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“Classes” and “Races” Guide For New Players

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If you are a veteran of the system, this post will only be going over familiar ground. With that warning given, let us proceed.

One viewer recently wrote to me asking for a comprehensive list of Dragon Age races and classes. I made these videos to explain how things work in the tabletop version of the game.
Here I will explain that there are three classes, but the real choice of flavour comes from your specialisation or sub-class, as it were.
I then go on to list them by name.

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[Beyond Dragon Age] Star Wars: AGE of Rebellion – The Scoundrel

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Regular contributor Enrique, aka NewbieDM, has been threatening to do an AGE System conversion of Star Wars since we both got Set 1. He’s worked on it on and off for a few months, and I’ve very much enjoyed seeing where he’s taking things.

Enrique will be wrapping up his Dragon Age RPG home game based around the plot of Dragon Age: Origins soon, and his group decided they would play Star Wars next. While they have yet to decide which version of Star Wars to use, Enrique went back to his notes and continued doodling away at his conversion. I woke up to find a string of tweets from him on the subject, including what he is finally naming his project: Star Wars: AGE of Rebellion.

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[Beyond Dragon Age] AGE of Terror: Diablo with the AGE System

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As much as I enjoy the Dragon Age RPG and the AGE system, I’ve actually never played the video games and don’t have any particular interest in the Dragon Age setting. There is a computer game with a dark theme, though, that I’d love to use as inspiration for an AGE system campaign: Diablo.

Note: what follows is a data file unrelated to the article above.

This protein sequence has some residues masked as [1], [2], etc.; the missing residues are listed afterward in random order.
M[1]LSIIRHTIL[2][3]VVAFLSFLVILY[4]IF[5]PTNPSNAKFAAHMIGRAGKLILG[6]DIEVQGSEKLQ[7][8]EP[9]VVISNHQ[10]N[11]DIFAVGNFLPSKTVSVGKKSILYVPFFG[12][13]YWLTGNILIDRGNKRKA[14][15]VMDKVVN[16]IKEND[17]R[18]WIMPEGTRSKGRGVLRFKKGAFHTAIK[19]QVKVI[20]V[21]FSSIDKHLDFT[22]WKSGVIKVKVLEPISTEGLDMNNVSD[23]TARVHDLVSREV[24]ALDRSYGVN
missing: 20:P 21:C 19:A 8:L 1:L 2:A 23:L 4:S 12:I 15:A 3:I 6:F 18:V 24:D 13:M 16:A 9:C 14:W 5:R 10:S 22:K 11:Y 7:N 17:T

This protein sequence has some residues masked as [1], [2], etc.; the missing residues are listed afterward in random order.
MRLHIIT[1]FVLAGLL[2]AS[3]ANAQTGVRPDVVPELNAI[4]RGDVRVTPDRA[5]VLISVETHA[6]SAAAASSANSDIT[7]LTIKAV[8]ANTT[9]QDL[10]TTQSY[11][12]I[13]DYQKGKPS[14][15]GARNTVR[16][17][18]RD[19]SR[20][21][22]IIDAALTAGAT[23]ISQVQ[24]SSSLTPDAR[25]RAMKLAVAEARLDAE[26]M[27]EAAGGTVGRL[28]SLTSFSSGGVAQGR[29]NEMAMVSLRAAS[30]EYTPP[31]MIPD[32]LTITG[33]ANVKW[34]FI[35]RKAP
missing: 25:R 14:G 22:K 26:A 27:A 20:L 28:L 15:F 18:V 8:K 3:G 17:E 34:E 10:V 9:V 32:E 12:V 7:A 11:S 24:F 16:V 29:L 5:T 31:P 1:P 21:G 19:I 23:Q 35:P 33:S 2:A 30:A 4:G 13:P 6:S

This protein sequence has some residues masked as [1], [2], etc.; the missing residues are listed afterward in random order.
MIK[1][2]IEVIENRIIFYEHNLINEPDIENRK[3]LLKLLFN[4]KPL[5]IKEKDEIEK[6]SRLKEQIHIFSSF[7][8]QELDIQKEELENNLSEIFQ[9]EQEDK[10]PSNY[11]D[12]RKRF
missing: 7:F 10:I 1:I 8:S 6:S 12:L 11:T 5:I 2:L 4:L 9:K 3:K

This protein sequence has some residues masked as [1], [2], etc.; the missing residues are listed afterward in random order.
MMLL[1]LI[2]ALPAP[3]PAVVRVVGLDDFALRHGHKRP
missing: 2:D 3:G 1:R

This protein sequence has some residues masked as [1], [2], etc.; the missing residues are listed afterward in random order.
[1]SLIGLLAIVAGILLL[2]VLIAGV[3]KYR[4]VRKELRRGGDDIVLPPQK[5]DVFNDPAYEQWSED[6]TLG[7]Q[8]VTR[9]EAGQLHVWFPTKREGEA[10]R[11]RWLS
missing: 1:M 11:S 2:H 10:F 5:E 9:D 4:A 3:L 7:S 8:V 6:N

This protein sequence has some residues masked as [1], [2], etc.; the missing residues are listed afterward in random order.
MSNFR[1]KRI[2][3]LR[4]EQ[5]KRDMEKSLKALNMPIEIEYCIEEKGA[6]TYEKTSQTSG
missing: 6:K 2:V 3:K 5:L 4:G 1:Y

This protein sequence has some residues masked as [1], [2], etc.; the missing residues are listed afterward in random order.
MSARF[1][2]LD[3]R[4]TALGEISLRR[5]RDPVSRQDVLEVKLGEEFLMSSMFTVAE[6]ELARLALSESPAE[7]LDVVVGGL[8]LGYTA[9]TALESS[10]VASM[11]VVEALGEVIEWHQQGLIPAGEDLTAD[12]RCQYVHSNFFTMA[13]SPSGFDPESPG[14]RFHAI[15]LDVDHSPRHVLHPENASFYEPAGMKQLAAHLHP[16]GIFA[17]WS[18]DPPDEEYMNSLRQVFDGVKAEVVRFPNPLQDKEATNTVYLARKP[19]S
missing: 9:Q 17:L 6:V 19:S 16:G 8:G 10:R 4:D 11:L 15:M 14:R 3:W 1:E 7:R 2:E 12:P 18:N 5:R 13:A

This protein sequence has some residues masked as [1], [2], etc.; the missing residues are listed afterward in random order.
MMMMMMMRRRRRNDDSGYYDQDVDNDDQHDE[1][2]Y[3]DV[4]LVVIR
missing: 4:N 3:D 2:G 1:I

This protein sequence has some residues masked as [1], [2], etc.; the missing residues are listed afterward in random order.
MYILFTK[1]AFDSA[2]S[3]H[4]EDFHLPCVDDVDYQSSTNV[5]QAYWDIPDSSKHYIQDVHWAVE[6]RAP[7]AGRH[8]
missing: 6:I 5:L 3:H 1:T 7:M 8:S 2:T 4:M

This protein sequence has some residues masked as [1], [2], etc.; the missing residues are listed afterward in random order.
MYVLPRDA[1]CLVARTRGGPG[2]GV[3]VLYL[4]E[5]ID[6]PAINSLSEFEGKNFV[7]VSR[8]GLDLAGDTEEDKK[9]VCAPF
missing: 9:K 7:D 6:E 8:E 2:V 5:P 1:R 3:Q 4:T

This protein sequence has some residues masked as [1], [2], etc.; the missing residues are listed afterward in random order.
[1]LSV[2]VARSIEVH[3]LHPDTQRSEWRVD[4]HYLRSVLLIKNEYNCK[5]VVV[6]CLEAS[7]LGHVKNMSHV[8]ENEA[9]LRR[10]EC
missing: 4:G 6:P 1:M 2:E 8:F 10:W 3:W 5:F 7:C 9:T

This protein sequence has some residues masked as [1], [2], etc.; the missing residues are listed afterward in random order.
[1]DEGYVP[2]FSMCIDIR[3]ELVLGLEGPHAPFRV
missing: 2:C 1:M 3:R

Like Dragon Age, Diablo is set in a dark and dangerous world. The influence of the three Prime Evils is spreading throughout the world, with both civilization and nature being corrupted by their presence. Demons, undead, and foul beasts prowl in the wilderness and ancient ruins while corrupted priests and zealots roam city streets. Heroes must rise from throughout the world to confront the growing evil or all will be lost.

Because I feel that the Diablo setting is such a great fit for the AGE system, I’ve started writing conversions of material from the video games. I’m planning to translate each of the character classes from the computer games into a background option, as well as converting spells and monsters for use with the AGE system. I’m planning to share my progress here by posting new conversions at least once a month.

First up, backgrounds for two of the character classes from Diablo I – the Warrior and the Rogue.

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[Beyond Dragon Age] The Night’s Watch

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Jon Snow, by Guillem H. Pongiluppi

Wombat’s Gaming Den of Iniquity is running a blog carnival called Winter is Coming, dedicated to winter-themed gaming content across participating blogs. Wombat himself published a Night’s Watch themefor Dungeons & Dragons 4e based on George RR Martin’s A Game of Thrones novels/TV series. One cannot hear the phrase “Winter is coming” and not think of A Game of Thrones and I liked the idea behind Wombat’s theme, so I decided to join the carnival and create a Night’s Watch version for Dragon Age based on the mechanics for the Grey Wardens (Set 2, Player’s pg. 37).

 

The Night’s Watch

 

Founded over 8,000 year ago, the Night’s Watch has stood guard over the northern edge of the Seven Kingdoms, protecting it from the dangers on the other side of The Wall, the dreaded Others. Though believed to be only a rag-tag band of thieves, scoundrels, bastards and ne’er-do-wells, the brotherhood of the Night’s Watch is the first line of defense against dangers untold, even if they themselves have mostly forgotten. In their black armor, they stand against the stark white of the snow, guarding Westeros valiantly. More

Specializations in AGE